Model for KLF regulation of the activity of NF-κB in the presence of APLA/anti-β2GPI antibodies. CBP/p300 regulates the activation of endothelial cells because it is an essential cofactor for NF-κB and the KLFs. A dynamic equilibrium exists between binding of CBP/p300 to the KLFs and NF-κB. The decrease in KLF levels that occur during APLA/anti-β2GPI–induced endothelial cell activation allows the preferential association of CBP/p300 with NF-κB, thus promoting the transcription of NF-κB–dependent genes, such as cell surface adhesion molecules (E-selectin) and tissue factor.

Close modal

The association of APLA/anti-β2GPI antibodies with thrombosis is widely appreciated, and recent studies have directly demonstrated that affinity-purified anti-β2GPI antibodies induce thrombosis in an animal model.36  However, the mechanisms underlying APLA/anti-β2GPI–mediated thrombosis remain incompletely understood. These antibodies inhibit key components of several naturally occurring anticoagulant pathways, including the thrombomodulin-mediated activation of protein C,37  the activity of activated protein C,28  and the assembly of the annexin V crystal shield on exposed phospholipid surfaces, among others.7  However, in order for such anticoagulant activities to be relevant, it is likely that a triggering event leading to activation of coagulation with attendant thrombin generation may be necessary. We hypothesize that this initial event involves, at least in part, the activation of endothelial cells, leading to increased expression of cell surface adhesion molecules that promote monocyte and platelet adhesion,11,38  the elaboration of microparticles,38-40  and the expression of tissue factor.41,42  Support for this hypothesis is supported by studies demonstrating that anti-β2GPI antibodies activate endothelial cells in a β2GPI-dependent manner11  and that elevated levels of endothelial cell and platelet-derived microparticles circulate in patients with APLA/anti-β2GPI antibodies, even in the absence of an acute thrombotic event.11,38,40,43  Defining the molecular pathways that facilitate vascular cell activation in patients with these antibodies may provide additional insight into disease pathogenesis and potentially suggest new directions for more specific therapeutic intervention than indefinite anticoagulation.

In this article we demonstrate that APLA/anti-β2GPI antibodies perturb a critical regulatory pathway that plays a central role in maintaining vascular homeostasis. Incubation of endothelial cells with APLA/anti-β2GPI antibodies led to profoundly decreased expression of KLF2 and KLF4, the primary KLFs present in endothelium.22  Interestingly, this response appears to be unique to APLA/anti-β2GPI antibodies, as inflammatory cytokines, such as IL-1 and TNF-α, decrease the expression of KLF2 but increase the expression of KLF4.25,26  Additional studies will be required to define the regulatory elements that underlie these diverse responses. Nevertheless, the dual decrease in expression of these factors in response to APLA/anti-β2GPI antibodies is probably a potent facilitator of endothelial cell activation.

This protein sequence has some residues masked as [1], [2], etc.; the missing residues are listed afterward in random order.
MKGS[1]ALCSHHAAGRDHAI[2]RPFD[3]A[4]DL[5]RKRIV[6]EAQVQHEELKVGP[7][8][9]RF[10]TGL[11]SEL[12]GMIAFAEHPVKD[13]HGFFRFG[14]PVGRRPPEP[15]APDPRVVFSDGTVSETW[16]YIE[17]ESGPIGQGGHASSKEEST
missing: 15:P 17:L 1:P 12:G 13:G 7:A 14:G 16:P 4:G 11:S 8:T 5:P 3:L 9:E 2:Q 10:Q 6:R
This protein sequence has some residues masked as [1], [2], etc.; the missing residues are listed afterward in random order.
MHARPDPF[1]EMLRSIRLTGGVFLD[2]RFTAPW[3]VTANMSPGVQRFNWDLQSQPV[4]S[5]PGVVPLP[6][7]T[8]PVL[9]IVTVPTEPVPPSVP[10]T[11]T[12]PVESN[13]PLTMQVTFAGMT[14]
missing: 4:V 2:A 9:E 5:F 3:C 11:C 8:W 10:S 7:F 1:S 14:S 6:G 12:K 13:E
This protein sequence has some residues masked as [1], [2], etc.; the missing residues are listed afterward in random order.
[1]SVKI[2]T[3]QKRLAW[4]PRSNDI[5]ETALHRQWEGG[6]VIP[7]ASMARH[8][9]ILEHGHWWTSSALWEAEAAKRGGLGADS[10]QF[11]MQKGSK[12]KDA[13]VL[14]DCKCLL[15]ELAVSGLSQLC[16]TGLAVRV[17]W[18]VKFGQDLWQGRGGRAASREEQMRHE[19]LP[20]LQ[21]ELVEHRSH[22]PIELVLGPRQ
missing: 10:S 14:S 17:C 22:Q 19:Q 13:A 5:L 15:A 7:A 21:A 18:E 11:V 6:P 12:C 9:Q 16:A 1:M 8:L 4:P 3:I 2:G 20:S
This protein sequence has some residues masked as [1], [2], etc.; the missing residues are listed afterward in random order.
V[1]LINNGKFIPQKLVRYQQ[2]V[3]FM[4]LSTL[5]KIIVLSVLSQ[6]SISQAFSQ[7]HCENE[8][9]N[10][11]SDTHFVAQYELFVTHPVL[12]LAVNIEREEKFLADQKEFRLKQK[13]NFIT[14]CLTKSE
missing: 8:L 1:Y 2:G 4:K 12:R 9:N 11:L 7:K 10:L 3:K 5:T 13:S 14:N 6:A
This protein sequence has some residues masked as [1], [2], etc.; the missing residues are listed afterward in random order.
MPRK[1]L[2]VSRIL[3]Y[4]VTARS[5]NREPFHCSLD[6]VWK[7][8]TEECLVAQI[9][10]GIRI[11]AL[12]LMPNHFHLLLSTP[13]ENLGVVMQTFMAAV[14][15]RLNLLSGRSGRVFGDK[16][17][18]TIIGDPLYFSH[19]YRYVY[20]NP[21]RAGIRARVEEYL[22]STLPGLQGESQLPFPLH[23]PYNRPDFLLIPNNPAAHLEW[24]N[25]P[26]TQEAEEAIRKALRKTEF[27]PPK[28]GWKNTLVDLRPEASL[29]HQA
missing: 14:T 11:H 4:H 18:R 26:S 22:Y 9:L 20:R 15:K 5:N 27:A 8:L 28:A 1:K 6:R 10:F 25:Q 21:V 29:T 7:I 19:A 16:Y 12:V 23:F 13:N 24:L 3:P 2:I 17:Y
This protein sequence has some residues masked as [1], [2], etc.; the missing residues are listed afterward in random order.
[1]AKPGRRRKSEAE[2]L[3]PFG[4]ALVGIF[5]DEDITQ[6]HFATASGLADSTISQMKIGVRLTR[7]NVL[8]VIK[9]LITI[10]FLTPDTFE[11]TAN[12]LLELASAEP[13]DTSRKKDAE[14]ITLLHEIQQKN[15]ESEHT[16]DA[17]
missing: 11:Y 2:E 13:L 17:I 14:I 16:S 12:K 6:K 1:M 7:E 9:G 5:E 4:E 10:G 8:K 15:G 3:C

We have also confirmed previous reports suggesting a key role for NF-κB in the response of endothelial cells to APLA/anti-β2GPI–induced activation19  and demonstrated that restoration of KLF2 and/or KLF4 levels blocked endothelial cell activation in response to these antibodies through an indirect effect on NF-κB transcriptional activity. In the presence of KLF2 or KLF4, NF-κB was activated normally, as determined by phosphorylation of serine 536 of the p65 subunit and translocation of p65 to the nucleus; however, the transcriptional activity of NF-κB was inhibited, as measured using an NF-κB promoter construct. Subsequent experiments demonstrated that this decrease in transcriptional activity by KLFs was the result of sequestration of CBP/p300, an essential transcriptional coactivator for NF-κB.24,35  Support for this mechanism is provided by the observation that decreasing the expression of CBP/p300 using specific siRNA completely blocked endothelial cell activation in response to APLA/anti-β2GPI antibodies, presumably by reducing the availability of CBP/p300 for binding NF-κB and enhancing its transcriptional activity. Finally, using ChIP, we demonstrated that immunoprecipitation of CBP/p300 protein led to coprecipitation of NF-κB–binding sites within the E-selectin promoter. However, plasmid-mediated expression of KLF2 or KLF4 prevented the coimmunoprecipitation of these sequences (Figure 6). Thus, we propose that a dynamic equilibrium exists between the KLFs, NF-κB, and CBP/p300 and that the state of this equilibrium regulates the susceptibility of endothelial cells to APLA/anti-β2GPI–induced activation. Indeed, we hypothesize that the decreased expression of KLFs that occurs in response to APLA/anti-β2GPI antibodies is essential for cellular activation, by freeing additional CBP/p300 for interactions with NF-κB. These findings also suggest that modulation of CBP/p300 activity might represent a potential pathway for desensitizing vascular endothelium to the effects of APLA/anti-β2GPI antibodies because reduction of CBP/p300 levels using specific siRNA blocked the ability of these antibodies to activate endothelial cells even when KLF levels were maintained through the use of expression vectors.